the matrix Trilogy is famous for starting strong and then falling apart in the end. Is that going to happen again? We will see. After eleven years it is Matrix Resurrections will be released on December 22nd, 2021. Now is the perfect time to get to the Original trilogy, starting with the first film, The matrix (1999).
The matrix The series begins by tracking down a computer hacker named Neo, who is led into a terrifying underworld by a beautiful stranger. There he “discovers the shocking truth – the life he knows is the sophisticated deception of an evil cyber-intelligence”. He had been looking for the mysterious Morpheus who defends a human civilization from attack by machines. Neo is horrified when he discovers from him that not only is the world he knows a false reality, but that the AI ââentities have taken over the planet and are using humans as a source of energy.
Morpheus also tells him that his destiny is to destroy the matrix of AI and restore humanity. He has the choice between a red and a blue pill …
The film popularized the term “redpilled” to mean “discovery of inconvenient facts”. A blue pill is one of the vast majority of people who conveniently does not recognize the deception, while a red pill is a rare one who has accepted the red pill (as opposed to the blue one) and agrees to know the terrible truth.
The machines believe that they are the next step in evolution. In fact, Agent Smith, the main antagonist in the story, tells Morpheus during an interrogation: “Evolution, Morpheus, evolution”. He compares humans to a virus, a virus for which he is the cure.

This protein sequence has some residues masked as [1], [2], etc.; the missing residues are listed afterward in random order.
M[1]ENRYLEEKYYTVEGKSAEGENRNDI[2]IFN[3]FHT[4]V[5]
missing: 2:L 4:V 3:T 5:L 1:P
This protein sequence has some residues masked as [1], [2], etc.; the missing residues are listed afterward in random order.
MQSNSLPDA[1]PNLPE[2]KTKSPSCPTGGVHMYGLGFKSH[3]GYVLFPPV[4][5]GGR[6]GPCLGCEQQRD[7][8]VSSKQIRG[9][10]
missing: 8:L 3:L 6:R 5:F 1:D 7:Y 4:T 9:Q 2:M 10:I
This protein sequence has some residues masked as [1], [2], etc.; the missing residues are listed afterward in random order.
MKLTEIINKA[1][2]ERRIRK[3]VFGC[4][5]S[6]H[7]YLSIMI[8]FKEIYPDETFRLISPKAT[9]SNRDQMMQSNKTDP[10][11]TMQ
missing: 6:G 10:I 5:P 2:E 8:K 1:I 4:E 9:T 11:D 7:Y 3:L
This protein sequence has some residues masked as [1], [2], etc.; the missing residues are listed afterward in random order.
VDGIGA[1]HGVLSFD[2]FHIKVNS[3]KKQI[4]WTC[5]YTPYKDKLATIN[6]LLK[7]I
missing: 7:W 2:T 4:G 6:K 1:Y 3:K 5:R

But the core of the story is about belief. Morpheus believes that Neo is the one who will save them all and so sacrifices himself to save him. And Neo believes the words of the oracle who tells him that he must sacrifice himself to save Morpheus. A journey convinces Neo that he is indeed the appointee, which raises him from the dead in a metaphor of death and resurrection (“The Passion of Neo”) that’s about as subtly a religious clue as an oncoming train …
But the film is by no means religious in any recognizable sense. Hedonism is clearly visible: in order to be free, we have to follow our impulses. As one of the crew members Mouse, says: “To deny our own impulses is to deny exactly what makes us human.”
Mouse’s idea is ridiculous when you think about it. Why do so many of these films tell us that if we just listened to what drives us in the physical world, we would be moving into a new reality?
Wouldn’t that just keep us in the physical? Has it ever occurred to these writers that our ability to withstand our impulses is one of the things that make us human? Who has ever heard of a dog resisting its impulses without training? Man’s best friend can hardly stop himself from peeing on the carpet.
And that’s the trap that The matrix The series also falls into the later films. The issues of faith and a world outside of our own are almost disappearing. At the end of the story, hedonism turns into downright nihilism.
Finally, The matrix (1999) asks us to see that the false reality in general is authority. This is a deviation from Plato’s cave analogy. His idea was that our senses don’t tell us the full story. Instead, the film combines individual freedom with instinct, telling us that our senses are the only thing that really exists, a subject that internally contradicts ideas about the necessity of belief and a world beyond our own.
Here is the trailer for The Matrix: The Resurrections:
You may also want to read: How can we be sure that we are not just simulating an ET? A number of books and films are based on this planetarium hypothesis. Shall we believe it? We make a belief-based decision that logic and evidence together are reasonable guidelines for what is true. The logical possibility alone does not make an idea come true.